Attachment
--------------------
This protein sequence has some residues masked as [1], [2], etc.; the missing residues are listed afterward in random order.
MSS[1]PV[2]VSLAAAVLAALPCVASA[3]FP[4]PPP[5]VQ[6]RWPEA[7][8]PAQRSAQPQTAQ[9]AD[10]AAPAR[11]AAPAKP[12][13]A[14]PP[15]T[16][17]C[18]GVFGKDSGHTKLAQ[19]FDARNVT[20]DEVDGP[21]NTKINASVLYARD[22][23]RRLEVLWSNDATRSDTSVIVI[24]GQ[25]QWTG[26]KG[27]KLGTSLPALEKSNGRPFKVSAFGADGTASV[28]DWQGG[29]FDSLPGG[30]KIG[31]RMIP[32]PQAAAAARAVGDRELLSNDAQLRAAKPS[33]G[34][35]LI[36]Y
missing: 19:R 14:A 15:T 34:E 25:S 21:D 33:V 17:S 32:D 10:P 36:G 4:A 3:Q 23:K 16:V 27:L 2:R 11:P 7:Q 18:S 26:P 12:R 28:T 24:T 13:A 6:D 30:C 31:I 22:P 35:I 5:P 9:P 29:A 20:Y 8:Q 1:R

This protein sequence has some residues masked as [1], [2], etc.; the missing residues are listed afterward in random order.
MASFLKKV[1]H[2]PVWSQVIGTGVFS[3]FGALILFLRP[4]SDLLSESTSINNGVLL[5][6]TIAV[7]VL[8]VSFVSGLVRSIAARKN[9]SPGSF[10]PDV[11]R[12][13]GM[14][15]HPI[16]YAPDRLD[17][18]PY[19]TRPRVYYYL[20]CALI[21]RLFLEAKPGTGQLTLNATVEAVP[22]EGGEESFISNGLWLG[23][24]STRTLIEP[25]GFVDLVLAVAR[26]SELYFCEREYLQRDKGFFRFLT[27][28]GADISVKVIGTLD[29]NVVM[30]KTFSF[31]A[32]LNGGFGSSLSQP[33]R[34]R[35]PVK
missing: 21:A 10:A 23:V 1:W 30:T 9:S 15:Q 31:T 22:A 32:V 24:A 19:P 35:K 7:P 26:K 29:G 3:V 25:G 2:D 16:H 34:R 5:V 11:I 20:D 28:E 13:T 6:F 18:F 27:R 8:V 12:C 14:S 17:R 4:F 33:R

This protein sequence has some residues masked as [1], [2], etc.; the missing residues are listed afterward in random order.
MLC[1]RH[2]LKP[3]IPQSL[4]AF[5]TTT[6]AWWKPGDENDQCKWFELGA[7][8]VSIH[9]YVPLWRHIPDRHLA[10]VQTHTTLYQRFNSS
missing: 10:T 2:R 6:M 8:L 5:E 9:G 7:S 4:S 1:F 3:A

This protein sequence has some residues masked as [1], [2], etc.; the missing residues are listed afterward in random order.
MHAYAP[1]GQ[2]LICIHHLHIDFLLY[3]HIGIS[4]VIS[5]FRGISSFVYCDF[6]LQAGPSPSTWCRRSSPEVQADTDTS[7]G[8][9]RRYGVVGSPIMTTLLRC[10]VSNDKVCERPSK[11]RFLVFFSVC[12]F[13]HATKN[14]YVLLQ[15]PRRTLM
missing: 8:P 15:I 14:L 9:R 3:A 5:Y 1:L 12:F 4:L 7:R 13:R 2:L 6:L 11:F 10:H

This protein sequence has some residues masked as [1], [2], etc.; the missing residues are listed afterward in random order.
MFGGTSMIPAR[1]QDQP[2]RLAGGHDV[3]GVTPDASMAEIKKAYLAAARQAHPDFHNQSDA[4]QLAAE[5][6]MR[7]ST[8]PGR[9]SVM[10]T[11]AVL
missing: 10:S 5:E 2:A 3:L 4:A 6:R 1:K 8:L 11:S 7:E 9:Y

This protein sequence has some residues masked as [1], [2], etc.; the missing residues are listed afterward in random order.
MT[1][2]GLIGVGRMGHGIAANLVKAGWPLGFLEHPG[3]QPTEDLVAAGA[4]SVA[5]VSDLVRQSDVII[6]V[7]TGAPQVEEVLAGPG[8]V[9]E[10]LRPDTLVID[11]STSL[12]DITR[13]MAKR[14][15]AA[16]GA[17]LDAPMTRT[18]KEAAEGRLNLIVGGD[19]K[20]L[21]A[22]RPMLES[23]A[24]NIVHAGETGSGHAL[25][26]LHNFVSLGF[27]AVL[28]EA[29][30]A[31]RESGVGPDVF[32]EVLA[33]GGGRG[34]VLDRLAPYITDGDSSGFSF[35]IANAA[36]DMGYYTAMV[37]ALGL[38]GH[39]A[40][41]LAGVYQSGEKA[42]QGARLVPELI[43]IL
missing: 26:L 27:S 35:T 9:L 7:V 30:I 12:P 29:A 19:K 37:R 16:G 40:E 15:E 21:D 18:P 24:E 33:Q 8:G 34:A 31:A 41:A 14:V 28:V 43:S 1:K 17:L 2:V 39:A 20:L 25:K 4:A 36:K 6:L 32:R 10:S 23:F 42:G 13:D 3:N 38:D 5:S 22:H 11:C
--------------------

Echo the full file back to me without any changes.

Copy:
This protein sequence has some residues masked as [1], [2], etc.; the missing residues are listed afterward in random order.
MSS[1]PV[2]VSLAAAVLAALPCVASA[3]FP[4]PPP[5]VQ[6]RWPEA[7][8]PAQRSAQPQTAQ[9]AD[10]AAPAR[11]AAPAKP[12][13]A[14]PP[15]T[16][17]C[18]GVFGKDSGHTKLAQ[19]FDARNVT[20]DEVDGP[21]NTKINASVLYARD[22][23]RRLEVLWSNDATRSDTSVIVI[24]GQ[25]QWTG[26]KG[27]KLGTSLPALEKSNGRPFKVSAFGADGTASV[28]DWQGG[29]FDSLPGG[30]KIG[31]RMIP[32]PQAAAAARAVGDRELLSNDAQLRAAKPS[33]G[34][35]LI[36]Y
missing: 19:R 14:A 15:T 34:E 25:S 21:D 33:V 17:S 32:D 10:P 36:G 4:A 3:Q 23:K 16:V 27:L 2:R 11:P 7:Q 18:S 26:P 12:R 28:T 24:T 13:A 6:D 30:C 31:I 22:P 35:I 5:P 9:P 29:A 20:Y 8:Q 1:R

This protein sequence has some residues masked as [1], [2], etc.; the missing residues are listed afterward in random order.
MASFLKKV[1]H[2]PVWSQVIGTGVFS[3]FGALILFLRP[4]SDLLSESTSINNGVLL[5][6]TIAV[7]VL[8]VSFVSGLVRSIAARKN[9]SPGSF[10]PDV[11]R[12][13]GM[14][15]HPI[16]YAPDRLD[17][18]PY[19]TRPRVYYYL[20]CALI[21]RLFLEAKPGTGQLTLNATVEAVP[22]EGGEESFISNGLWLG[23][24]STRTLIEP[25]GFVDLVLAVAR[26]SELYFCEREYLQRDKGFFRFLT[27][28]GADISVKVIGTLD[29]NVVM[30]KTFSF[31]A[32]LNGGFGSSLSQP[33]R[34]R[35]PVK
missing: 21:A 10:A 23:V 1:W 30:T 9:S 15:Q 31:T 22:A 32:V 24:A 19:P 35:K 7:P 26:K 29:G 3:V 25:G 2:D 16:H 34:R 5:V 11:I 20:D 28:E 13:T 6:F 18:F 27:R 8:V 12:C 14:S 17:R 4:F 33:R

This protein sequence has some residues masked as [1], [2], etc.; the missing residues are listed afterward in random order.
MLC[1]RH[2]LKP[3]IPQSL[4]AF[5]TTT[6]AWWKPGDENDQCKWFELGA[7][8]VSIH[9]YVPLWRHIPDRHLA[10]VQTHTTLYQRFNSS
missing: 10:T 2:R 6:M 8:L 5:E 9:G 7:S 4:S 1:F 3:A

This protein sequence has some residues masked as [1], [2], etc.; the missing residues are listed afterward in random order.
MHAYAP[1]GQ[2]LICIHHLHIDFLLY[3]HIGIS[4]VIS[5]FRGISSFVYCDF[6]LQAGPSPSTWCRRSSPEVQADTDTS[7]G[8][9]RRYGVVGSPIMTTLLRC[10]VSNDKVCERPSK[11]RFLVFFSVC[12]F[13]HATKN[14]YVLLQ[15]PRRTLM
missing: 8:P 15:I 14:L 9:R 3:A 5:Y 1:L 12:F 4:L 7:R 13:R 2:L 6:L 11:F 10:H

This protein sequence has some residues masked as [1], [2], etc.; the missing residues are listed afterward in random order.
MFGGTSMIPAR[1]QDQP[2]RLAGGHDV[3]GVTPDASMAEIKKAYLAAARQAHPDFHNQSDA[4]QLAAE[5][6]MR[7]ST[8]PGR[9]SVM[10]T[11]AVL
missing: 10:S 5:E 2:A 3:L 4:A 6:R 1:K 8:L 11:S 7:E 9:Y

This protein sequence has some residues masked as [1], [2], etc.; the missing residues are listed afterward in random order.
MT[1][2]GLIGVGRMGHGIAANLVKAGWPLGFLEHPG[3]QPTEDLVAAGA[4]SVA[5]VSDLVRQSDVII[6]V[7]TGAPQVEEVLAGPG[8]V[9]E[10]LRPDTLVID[11]STSL[12]DITR[13]MAKR[14][15]AA[16]GA[17]LDAPMTRT[18]KEAAEGRLNLIVGGD[19]K[20]L[21]A[22]RPMLES[23]A[24]NIVHAGETGSGHAL[25][26]LHNFVSLGF[27]AVL[28]EA[29][30]A[31]RESGVGPDVF[32]EVLA[33]GGGRG[34]VLDRLAPYITDGDSSGFSF[35]IANAA[36]DMGYYTAMV[37]ALGL[38]GH[39]A[40][41]LAGVYQSGEKA[42]QGARLVPELI[43]IL
missing: 26:L 27:S 35:T 9:L 7:V 30:I 12:P 29:A 19:K 37:R 16:G 40:E 15:E 21:D 18:P 24:E 33:Q 8:G 34:A 31:A 41:A 14:V 28:V 43:S 1:K 17:L 2:V 39:A 20:L 25:K 4:A 36:K 6:L 32:R 10:S 23:F 42:G 13:D 3:N 38:D 5:S 22:H 11:C